The Digital Fund
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The Digital Fund

Communities Essential Guide to Digital Tools — for Mutual Aid Groups

A toolkit for grassroots communities needing to move their work into the digital realm for the first time.

In a time when self-isolation and “social distancing” is becoming the norm, communities and grassroots groups are turning to online tools to coordinate, share information, support each other, and connect.

This guide offers some quick and easy virtual and tech based tools you and your community group can make, at low cost and high impact. This toolkit comes from a piece of research done with London communities around their main pain points and needs. Common problems and challenges that local community groups were facing in their work together were identified— ranging from community garden projects, food banks, support groups and other self-organised community action.

This guide is aimed at people who may not be very tech-savvy, and may only rely on email as their one digital tool up until now. In this basic toolkit, there are suggestions for a minimum viable tech toolkit which can set communities up for fast, efficient and effective virtual collaboration.

The majority of these tools are free and come with comprehensive instructions. There’s usually also bespoke support available from the providers that you can pay for if you need it.

If you want to retweet the toolkit, click here.

Team communications

Make a WhatsApp group with your team members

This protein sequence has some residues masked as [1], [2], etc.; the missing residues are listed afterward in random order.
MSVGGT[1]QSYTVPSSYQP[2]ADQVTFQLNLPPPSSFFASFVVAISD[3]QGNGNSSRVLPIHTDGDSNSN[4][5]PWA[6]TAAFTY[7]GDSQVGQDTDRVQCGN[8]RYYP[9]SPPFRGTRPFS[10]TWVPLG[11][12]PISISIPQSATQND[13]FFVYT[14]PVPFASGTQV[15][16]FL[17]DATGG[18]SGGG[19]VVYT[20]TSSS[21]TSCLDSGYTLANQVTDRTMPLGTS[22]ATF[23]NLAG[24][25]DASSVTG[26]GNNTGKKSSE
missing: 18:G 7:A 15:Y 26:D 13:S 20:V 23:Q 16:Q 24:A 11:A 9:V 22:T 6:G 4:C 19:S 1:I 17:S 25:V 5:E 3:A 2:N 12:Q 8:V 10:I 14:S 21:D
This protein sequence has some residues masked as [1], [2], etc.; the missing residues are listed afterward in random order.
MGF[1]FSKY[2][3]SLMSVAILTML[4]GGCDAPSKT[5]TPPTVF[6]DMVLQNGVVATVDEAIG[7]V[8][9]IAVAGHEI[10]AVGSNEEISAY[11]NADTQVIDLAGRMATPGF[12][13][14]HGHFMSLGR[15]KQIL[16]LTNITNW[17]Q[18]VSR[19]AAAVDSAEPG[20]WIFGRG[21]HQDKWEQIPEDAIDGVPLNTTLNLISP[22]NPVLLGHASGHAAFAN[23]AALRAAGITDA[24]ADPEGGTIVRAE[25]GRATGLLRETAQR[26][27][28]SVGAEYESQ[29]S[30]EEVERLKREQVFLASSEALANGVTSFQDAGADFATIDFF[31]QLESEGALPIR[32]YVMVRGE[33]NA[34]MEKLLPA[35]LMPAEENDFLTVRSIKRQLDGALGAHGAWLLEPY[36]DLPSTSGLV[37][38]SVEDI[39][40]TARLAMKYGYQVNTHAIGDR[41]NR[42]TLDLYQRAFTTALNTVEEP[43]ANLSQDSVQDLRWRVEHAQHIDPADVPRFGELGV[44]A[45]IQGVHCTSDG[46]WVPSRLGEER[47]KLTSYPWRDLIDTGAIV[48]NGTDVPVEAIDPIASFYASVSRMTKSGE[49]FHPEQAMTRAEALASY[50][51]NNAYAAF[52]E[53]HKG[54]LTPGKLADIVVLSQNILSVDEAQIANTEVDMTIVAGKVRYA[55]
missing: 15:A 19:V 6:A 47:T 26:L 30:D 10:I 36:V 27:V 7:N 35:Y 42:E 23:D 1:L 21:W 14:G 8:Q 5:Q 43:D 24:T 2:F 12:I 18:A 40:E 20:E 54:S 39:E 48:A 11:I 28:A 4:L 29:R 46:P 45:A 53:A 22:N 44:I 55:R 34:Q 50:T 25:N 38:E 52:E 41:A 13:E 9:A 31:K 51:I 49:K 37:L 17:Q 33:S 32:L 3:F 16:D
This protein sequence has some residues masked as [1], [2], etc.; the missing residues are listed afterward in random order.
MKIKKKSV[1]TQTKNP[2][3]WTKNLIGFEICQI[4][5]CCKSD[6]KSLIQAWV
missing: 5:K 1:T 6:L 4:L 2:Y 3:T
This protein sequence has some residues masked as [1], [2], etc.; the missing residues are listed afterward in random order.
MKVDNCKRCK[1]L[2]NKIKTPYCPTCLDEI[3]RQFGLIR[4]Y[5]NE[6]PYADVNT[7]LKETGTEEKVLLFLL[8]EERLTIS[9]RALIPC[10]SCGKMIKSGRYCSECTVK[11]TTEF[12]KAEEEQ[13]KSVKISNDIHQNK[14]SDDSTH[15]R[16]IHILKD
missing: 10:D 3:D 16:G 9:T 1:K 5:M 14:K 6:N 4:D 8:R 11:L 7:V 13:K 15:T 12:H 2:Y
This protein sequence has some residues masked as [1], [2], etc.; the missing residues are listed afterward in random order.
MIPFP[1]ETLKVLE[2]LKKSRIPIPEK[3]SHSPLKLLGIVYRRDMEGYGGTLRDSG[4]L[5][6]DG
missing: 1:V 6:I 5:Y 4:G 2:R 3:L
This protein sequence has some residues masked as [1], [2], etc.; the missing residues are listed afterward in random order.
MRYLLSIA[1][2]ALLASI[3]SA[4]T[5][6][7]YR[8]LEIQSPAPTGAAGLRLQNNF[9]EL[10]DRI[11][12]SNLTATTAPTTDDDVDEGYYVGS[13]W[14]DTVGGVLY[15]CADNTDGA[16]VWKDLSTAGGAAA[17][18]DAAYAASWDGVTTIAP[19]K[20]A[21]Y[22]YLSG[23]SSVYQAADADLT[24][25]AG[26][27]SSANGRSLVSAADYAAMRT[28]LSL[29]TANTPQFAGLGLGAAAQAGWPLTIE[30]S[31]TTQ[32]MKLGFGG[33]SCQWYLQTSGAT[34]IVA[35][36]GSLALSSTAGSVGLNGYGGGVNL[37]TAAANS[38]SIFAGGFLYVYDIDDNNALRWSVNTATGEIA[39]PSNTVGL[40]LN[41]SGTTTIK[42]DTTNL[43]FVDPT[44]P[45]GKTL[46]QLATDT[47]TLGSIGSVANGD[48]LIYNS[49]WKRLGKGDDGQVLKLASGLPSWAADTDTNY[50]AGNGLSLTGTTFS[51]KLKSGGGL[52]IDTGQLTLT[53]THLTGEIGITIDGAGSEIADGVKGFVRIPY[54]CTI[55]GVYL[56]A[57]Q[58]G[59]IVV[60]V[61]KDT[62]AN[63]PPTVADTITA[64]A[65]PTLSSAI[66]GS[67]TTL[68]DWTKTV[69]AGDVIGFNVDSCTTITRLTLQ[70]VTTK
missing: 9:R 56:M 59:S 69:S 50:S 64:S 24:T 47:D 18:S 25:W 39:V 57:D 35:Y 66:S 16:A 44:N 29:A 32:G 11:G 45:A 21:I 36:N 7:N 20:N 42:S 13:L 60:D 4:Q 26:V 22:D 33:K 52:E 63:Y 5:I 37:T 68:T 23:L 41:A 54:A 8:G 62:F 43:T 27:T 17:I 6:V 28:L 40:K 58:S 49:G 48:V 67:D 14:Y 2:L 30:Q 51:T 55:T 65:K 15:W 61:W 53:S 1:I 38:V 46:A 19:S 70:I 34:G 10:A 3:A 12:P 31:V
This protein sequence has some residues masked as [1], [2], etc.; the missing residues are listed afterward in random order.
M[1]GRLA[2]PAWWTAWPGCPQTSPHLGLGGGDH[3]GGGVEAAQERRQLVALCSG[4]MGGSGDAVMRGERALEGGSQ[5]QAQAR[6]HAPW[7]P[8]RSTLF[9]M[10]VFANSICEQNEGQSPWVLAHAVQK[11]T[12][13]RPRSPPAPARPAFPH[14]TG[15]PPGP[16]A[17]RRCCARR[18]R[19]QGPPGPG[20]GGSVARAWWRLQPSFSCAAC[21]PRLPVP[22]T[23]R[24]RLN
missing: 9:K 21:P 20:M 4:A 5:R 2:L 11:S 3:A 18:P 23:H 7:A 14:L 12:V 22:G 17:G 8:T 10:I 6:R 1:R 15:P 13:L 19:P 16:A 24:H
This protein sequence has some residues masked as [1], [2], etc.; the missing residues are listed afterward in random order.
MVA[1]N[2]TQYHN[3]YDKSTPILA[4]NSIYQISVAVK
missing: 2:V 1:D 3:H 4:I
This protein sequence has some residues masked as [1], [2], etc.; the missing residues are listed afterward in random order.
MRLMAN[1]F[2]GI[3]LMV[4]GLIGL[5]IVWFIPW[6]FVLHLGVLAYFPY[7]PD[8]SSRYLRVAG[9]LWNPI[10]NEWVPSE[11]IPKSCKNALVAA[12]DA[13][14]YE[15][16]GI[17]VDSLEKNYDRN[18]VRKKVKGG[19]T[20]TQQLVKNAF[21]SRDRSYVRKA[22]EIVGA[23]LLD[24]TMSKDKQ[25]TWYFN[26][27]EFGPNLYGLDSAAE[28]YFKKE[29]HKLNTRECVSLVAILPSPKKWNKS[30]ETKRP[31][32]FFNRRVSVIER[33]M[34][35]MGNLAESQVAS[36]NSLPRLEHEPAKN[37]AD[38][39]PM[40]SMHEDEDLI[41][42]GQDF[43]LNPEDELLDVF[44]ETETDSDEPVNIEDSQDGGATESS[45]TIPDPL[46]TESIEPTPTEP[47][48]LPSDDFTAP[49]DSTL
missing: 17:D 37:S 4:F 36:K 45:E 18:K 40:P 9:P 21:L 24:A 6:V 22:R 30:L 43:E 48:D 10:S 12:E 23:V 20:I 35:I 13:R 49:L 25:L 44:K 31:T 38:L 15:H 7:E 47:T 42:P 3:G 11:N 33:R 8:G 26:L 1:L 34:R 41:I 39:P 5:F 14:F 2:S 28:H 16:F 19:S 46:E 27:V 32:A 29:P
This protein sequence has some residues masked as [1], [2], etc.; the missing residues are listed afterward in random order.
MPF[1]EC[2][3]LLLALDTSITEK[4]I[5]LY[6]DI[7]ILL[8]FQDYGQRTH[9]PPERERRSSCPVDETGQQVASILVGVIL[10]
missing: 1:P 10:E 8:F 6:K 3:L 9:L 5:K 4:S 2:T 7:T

It’s good to have a space for instant chat between team members. This can be used for quick-fire messaging and logistical chat — e.g. discussing when and where to hold your meeting. WhatsApp avoids clogging up email with lots of back and forth.

If you find that your WhatsApp group gets too busy to follow, consider setting up multiple groups with different focuses. WhatsApp can be used both on a smartphone and on desktop site so is especially useful if you have projects that involve being on the move.


Use Google Docs instead of Word for documents

Google Docs allows you to create documents in the cloud, which you can collaborate on by creating a link that you can share. Multiple people can edit a document at exactly the same time. It makes it much easier to work on documents as a team.


To share a Google Doc use the blue “Share” button on the top right of a Google doc. To add comments on the document that others can read, highlight the relevant text and click the plus symbol to the right.

If you need to do a lot of group decision-making, use Loomio

For more complex online communication and discussion, you can try out Loomio, the collaborative online decision-making tool. Loomio can be used as a forum to discuss ideas and deliberate on a decision, and then their voting tool allows you to vote on topics when you have a proposal to vote on.

It is a place for slower, more deliberate discussion, where you can also track back to how decisions were made. Community groups are able to get access to Loomio for free. Just send them an email at


Use Google Drive to store files and documents

Create a shared Google Drive folder where you can save files and make shared documents. It’s secure, fast and free. The real benefit of this is that you can work on documents with your collaborators or colleagues, and have it update in realtime on their computer. Therefore, no more sending documents back and forth by email.